About The Author: Elliot Silver is an Internet entrepreneur and publisher of Elliot is also the founder and President of Top Notch Domains, LLC, a company that has closed eight figures in deals. Please read the Terms of Use page for additional information about the publisher, website comment policy, disclosures, and conflicts of interest. Reach out to Elliot: Twitter | Facebook | LinkedIn
  1. Its worth noting on the Sedo / Great domains auction that finished on 3rd April, saw a lot of activity especially for; even the lower premium letters attracted a winning bid of $8,000. The new investors entering the market seem to be takening up the slack caused by the general downturn.

  2. Elliot is right on about the number of buyers affecting the drop auctions. I believe, and could be very wrong, that there are less than 10 guys hyperactive in the drop market. Hyperactive defined just in this case as willing to bid aggressively on many names. We are a well capitalized company that bids on many names, but often we cut chase at $350 and focus back on names starting lower again – and yes, often these auctions end at the next bid. Why? Because virtually all names coming off the drop lists are quality, but second tier. Premium, on a loose sense.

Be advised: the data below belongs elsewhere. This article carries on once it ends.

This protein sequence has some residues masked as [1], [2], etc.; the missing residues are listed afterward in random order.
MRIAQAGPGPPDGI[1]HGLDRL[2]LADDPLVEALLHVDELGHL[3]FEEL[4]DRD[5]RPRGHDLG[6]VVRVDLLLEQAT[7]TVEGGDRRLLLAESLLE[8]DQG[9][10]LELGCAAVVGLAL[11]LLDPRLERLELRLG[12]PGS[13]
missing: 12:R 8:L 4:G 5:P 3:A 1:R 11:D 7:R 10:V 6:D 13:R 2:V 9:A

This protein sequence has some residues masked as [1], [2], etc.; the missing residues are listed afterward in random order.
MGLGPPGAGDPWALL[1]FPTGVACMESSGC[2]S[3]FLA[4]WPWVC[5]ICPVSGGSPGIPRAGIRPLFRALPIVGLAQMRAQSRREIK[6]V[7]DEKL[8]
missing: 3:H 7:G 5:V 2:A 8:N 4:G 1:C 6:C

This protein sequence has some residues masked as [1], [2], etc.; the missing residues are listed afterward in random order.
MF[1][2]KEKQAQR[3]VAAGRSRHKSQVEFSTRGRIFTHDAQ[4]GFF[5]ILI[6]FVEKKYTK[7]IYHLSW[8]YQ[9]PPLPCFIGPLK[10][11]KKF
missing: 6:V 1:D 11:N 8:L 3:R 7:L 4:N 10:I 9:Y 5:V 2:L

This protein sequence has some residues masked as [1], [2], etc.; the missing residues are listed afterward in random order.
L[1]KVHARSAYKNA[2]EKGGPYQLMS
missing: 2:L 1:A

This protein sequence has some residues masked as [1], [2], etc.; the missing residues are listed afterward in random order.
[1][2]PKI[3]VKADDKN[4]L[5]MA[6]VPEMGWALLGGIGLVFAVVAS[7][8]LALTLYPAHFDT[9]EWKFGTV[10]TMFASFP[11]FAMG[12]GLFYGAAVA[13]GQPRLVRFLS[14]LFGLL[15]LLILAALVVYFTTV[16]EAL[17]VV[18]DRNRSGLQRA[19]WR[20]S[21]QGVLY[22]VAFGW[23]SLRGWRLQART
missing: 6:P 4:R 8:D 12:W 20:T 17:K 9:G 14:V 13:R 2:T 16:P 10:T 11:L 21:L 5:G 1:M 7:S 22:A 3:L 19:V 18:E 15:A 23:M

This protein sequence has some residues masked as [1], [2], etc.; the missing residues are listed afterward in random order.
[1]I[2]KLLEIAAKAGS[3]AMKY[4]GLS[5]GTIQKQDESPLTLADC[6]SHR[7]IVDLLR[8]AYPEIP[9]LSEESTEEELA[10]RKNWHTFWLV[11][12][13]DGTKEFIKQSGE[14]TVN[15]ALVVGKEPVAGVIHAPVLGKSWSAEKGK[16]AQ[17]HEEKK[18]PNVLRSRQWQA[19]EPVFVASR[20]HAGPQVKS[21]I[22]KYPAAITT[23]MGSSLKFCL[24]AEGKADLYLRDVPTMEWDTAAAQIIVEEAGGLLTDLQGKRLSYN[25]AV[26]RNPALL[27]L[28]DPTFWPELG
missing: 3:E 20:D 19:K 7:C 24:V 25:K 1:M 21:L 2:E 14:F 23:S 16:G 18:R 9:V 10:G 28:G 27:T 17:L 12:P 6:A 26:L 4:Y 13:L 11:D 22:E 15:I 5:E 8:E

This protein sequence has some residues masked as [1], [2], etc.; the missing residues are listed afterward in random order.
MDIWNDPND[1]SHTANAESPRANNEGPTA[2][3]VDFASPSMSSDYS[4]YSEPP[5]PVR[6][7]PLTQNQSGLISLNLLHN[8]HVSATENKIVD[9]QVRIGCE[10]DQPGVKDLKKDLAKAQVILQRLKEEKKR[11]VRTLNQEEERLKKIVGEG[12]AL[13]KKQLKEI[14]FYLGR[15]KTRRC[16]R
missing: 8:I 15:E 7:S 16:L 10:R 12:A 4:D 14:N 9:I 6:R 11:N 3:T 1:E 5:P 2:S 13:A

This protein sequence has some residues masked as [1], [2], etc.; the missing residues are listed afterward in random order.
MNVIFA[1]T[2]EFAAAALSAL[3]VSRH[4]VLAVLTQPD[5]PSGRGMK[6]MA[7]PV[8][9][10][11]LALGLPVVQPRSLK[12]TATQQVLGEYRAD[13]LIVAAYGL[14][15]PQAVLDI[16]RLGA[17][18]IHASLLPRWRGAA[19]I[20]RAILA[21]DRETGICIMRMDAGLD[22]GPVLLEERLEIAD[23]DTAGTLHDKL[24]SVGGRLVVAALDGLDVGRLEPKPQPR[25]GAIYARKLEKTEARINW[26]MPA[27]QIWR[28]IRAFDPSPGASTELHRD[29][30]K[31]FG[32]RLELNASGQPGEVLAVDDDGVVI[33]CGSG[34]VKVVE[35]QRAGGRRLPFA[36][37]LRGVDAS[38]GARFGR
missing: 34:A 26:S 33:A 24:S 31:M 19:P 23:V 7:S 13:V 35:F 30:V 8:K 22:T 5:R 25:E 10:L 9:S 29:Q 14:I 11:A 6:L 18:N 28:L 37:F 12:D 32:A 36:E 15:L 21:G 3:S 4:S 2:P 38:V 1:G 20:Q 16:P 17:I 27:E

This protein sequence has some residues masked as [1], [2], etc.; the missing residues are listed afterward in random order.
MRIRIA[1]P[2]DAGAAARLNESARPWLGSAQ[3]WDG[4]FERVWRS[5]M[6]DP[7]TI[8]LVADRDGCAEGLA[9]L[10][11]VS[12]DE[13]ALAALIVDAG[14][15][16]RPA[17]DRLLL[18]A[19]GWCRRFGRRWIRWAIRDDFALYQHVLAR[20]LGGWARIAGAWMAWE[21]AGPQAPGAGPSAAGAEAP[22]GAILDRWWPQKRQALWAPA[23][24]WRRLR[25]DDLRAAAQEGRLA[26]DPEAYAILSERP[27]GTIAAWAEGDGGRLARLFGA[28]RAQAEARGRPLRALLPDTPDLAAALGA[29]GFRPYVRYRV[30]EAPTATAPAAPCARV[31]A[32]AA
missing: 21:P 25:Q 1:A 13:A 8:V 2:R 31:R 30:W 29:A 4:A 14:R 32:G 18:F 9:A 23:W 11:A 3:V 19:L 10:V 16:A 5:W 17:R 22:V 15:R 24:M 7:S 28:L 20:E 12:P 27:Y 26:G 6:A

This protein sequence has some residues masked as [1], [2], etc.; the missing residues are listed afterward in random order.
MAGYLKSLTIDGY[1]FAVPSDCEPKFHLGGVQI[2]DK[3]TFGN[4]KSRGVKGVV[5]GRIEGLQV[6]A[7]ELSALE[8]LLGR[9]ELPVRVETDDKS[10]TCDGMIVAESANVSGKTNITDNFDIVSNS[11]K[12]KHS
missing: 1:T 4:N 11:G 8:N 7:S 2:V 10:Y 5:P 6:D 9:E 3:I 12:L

I also believe that group of 10 is growing and adding new members, but that is a slow process. is a prime example of a premium, but second tier domain. Until someone wants to develop a site on this, the PPC revenue and resale time most likely look less than optimal to most. BUT if you were developing a site on this market, it is a steal and worth much more to that user.
    I believe the 2nd tier domain market is slower as there is so much availability/alternatives at various prices for the domainer willing to work. Even so, we are becoming tighter sellers. I just look at this as a long term winning play for anyone willing to play the game with patience and an foresight.

  3. Rebuttal. Actually most names coming off the drops list STINK. Are Terrible. I was just referencing the short list we have after screening through the thousands that are terrible. Our daily short list is about 20 names.